Railway Reserve Heritage Trail - Mundaring to Mahogany Creek and Glen Forrest
Mundaring to Mahogany Creek
The Railway Reserve Heritage Trail from Mundaring to Mahogany Creek is 2.9 km and will take about 30 - 45 minutes to walk one way so it is possible to do as a return hike of up to 90 minutes. We started from Mundaring Sculpture Park which has a shaded sculpture trail, a fabulous playground, heritage buildings and, as your start along the Railway Reserve Heritage Trail, information signage and the old platform (1898) and rail signals.
Heading west the trail started by heading uphill which surprised us. There are several road crossings and two sections which pass through cuttings. The trail wasn't particularly exciting as it runs between roads either side and there is traffic noise but we did hear crickets, a sign that the weather is warming up, and lots of bird song. Walking in late September the wildflowers were out and although there were no mass displays there were lots of flowers scattered around.
The trail passes by the lovely hamlet of Mahogany Creek. It is worth a quick detour to see the old store and other heritage buildings. You may even wish to follow the short Heritage Trail. You will find a map at the old store. Past the tennis courts you will find the Danny Wimperis Adventure Park playground.
Mahogany Creek to Glen Forrest
It is another hour to walk the 3.8km one way from Mahogany Creek to Glen Forrest and although some sections are lovely as they pass alongside Nyaania Reserve and Richard Watson Hardey Reserve, where you will find enticing tracks and trails heading into the bush begging to be explored, much of the trail is out in the open with not much going on. After crossing Bailey Road the adjacent roads divert so you are more centred in the bush with rural properties alongside.
Just out of Glen Forrest you pass Statham Wetland so make sure you go for a closer look as they are quite unique and picturesque. After the wetlands there is a small creek which runs alongside the path but that was the only sign of water along the trail in September.
This was a bit of a hard slog for not much reward and although it was pretty during wildflower season I wouldn’t do it again in a hurry. It was quite hot in September too so it may be more pleasant during the cooler months. I am glad we decided to have cars either end so we didn't have to hike back. As with other sections of this trail I think this is a better bike ride than walk. I would consider hiking east from Glen Forrest to Statham Wetlands again and then taking some of the side trails through Hardey Reserve.
Glen Forrest Heritage Walk
Before leaving we wandered around Glen Forrest for 45 minutes exploring the Heritage Walk (green line on map above) but we didn't find many of the buildings. Click on this link for the Glen Forrest Heritage Walk Map.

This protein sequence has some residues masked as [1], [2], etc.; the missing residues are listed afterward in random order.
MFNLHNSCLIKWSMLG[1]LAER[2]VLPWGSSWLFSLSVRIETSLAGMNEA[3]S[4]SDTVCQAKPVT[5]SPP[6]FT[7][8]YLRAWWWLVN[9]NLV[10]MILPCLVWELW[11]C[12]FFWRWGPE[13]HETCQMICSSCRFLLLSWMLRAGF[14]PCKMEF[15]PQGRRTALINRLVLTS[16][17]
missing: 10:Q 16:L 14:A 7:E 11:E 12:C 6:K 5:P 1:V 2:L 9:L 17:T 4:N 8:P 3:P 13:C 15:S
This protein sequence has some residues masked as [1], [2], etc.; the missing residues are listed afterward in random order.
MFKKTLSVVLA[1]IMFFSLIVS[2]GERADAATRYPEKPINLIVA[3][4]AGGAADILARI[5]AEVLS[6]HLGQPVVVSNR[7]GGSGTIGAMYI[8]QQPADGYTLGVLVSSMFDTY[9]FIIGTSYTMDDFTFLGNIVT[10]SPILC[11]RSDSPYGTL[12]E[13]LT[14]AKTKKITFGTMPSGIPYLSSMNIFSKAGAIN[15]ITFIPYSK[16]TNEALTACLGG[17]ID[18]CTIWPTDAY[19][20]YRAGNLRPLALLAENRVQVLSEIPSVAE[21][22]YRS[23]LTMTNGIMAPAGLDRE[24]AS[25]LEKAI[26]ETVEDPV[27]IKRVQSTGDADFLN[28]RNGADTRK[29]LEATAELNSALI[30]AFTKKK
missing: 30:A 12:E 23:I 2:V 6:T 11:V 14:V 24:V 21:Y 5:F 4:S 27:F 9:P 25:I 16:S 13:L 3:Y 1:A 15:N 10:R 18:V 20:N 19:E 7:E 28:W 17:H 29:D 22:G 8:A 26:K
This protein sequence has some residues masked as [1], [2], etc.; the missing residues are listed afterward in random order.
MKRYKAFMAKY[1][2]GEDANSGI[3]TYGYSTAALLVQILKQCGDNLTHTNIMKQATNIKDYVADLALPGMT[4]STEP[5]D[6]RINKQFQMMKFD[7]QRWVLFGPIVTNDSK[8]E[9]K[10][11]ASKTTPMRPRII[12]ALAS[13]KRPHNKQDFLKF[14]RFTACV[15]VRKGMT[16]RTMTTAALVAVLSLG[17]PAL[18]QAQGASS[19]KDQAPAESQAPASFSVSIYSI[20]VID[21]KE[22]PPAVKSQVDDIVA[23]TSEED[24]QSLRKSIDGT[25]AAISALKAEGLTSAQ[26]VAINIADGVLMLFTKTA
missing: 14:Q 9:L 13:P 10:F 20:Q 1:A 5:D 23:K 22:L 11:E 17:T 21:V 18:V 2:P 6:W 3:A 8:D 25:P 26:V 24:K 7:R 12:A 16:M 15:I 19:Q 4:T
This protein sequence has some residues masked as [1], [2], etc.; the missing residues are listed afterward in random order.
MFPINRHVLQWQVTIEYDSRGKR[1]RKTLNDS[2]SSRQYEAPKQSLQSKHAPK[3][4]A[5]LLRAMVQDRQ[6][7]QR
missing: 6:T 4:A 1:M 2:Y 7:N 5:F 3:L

Glen Forrest was originally a saw milling town with settlement growing after the railway came through in 1884. Early industries included orchards, nurseries and vineyards alongside gravel pits and brickworks. The town continued to grow after the railway closed in 1854 and remains a thriving town.
Morgan John Morgan Park and Glen Forrest Community Garden
We did however enjoy Morgan John Morgan Park with it's train themed play equipment and the nearby Community Garden.
There is ample parking and toilets available at Morgan John Morgan Park in Glen Forrest and also at Mundaring Sculpture Park either end of this walk . You could also park at the Adventure Playground in Mahogany Creek if you wanted to start there. Mundaring has lots of cafes and bakeries to choose from and in Glen Forrest you can grab refreshments at Glen Forrest Gourmet.
See the following blogs for other sections of the trail:
My favourite section Darlington To Glen Forrest
Darlington to Boya
Mt Helena to Sawyers Valley
Mt Helena to Stoneville and Parkerville
Parkerville to Hovea Falls in John Forrest National Park including Park Falls
Hovea Falls To Swan View Tunnel in John Forrest National Park
To read more blogs go to:
In the spirit of reconciliation Out and About- Family Nature Connection acknowledges the traditional owners of the Wadjak boodjar (Perth land) and their connections to land, sea and community. We pay our respect to their elders past and present and emerging and extend that respect to all Aboriginal and Torres Strait Islander peoples today.
As always when hiking in the bush please help to reduce the spread of Phytophthora Dieback by sticking to the tracks and paths, staying out of quarantined areas and, if possible, clean your shoes before and after hiking. A spray of 70% methylated spirit and 30% water can be effective.